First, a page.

I hereby drop a clanger into the bal­lot box

It’s ver­sa­tile, it’s one of our best ex­ports – it’s time the pie was voted the na­tion’s favourite

The Daily Telegraph - Saturday - - FOOD DRINK -

STEPHEN HAR­RIS

pas­try did not have enough short­en­ing or fat to be plea­sur­able to eat. A large joint of meat could be cooked in a pas­try case, in the man­ner of a beef Welling­ton. This would keep the meat sealed and ex­tend its life for some time. The best source we have for the con­sump­tion of meat in this form is prob­a­bly Sa­muel Pepys, who was fond of a veni­son pasty. Sadly, he doesn’t go into much de­tail.

There is a bit of a pie re­nais­sance go­ing on at the mo­ment. At Hol­born Din­ing Room in cen­tral Lon­don, chef Calum Franklin has taught him­self how to cook spec­tac­u­lar pies by watch­ing YouTube videos: he has even opened his own “pie room”. You can buy a pie to take away, as you can at any foot­ball ground, but these are made with an ex­tra­or­di­nary amount of at­ten­tion to de­tail. Peo­ple are trav­el­ling miles to eat one of the 200 pies he makes each day.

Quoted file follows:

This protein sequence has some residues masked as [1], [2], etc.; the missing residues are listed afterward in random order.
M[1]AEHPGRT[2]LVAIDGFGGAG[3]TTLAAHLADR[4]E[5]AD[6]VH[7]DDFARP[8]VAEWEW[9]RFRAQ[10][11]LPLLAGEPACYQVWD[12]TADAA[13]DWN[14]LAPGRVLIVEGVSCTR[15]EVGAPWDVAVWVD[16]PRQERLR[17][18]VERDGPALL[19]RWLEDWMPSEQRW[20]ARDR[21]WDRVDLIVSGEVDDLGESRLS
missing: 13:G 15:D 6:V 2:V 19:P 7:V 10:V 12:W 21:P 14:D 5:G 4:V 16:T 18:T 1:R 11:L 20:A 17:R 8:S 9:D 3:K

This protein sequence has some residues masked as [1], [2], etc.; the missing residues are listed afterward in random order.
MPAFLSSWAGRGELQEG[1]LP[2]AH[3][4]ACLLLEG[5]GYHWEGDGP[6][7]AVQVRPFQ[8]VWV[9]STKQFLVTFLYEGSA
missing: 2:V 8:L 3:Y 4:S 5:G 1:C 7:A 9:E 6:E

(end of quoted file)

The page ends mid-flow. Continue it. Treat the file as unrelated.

There are any num­ber of re­gional vari­a­tions on the pie and pasty, the most fa­mous be­ing the Cor­nish ver­sion; but to­day’s recipe is for a less well-known vari­ant, the Bed­ford­shire clanger. I must ad­mit that I was first drawn to it by the name, which seems to sug­gest it was seen as a heavy snack – prob­a­bly made with suet pas­try many years ago.

Although it is of­ten served as half savoury and half sweet, I have just dis­pensed with this and mixed to­gether the meat and ap­ple. I think ba­con goes in­cred­i­bly well with ap­ple as it makes a salty, slightly acidic and sweet pie.

One ma­jor prob­lem with to­day’s shop-bought pie is that mak­ers seem to have re­duced the salt con­tent, in keep­ing with Gov­ern­ment guide­lines, but to have in­creased the white pep­per con­tent. I find most shop-bought pasties to be ined­i­ble be­cause of this.

The only so­lu­tion is to make your own – and next time, don’t for­get to vote for the pie as our na­tion’s favourite food.

Stephen Har­ris is chef-pa­tron of The Sports­man in Seasalter,

Kent, whose many awards in­clude the No1 spot in the 2018 Estrella Damm Best Gas­tropub Awards

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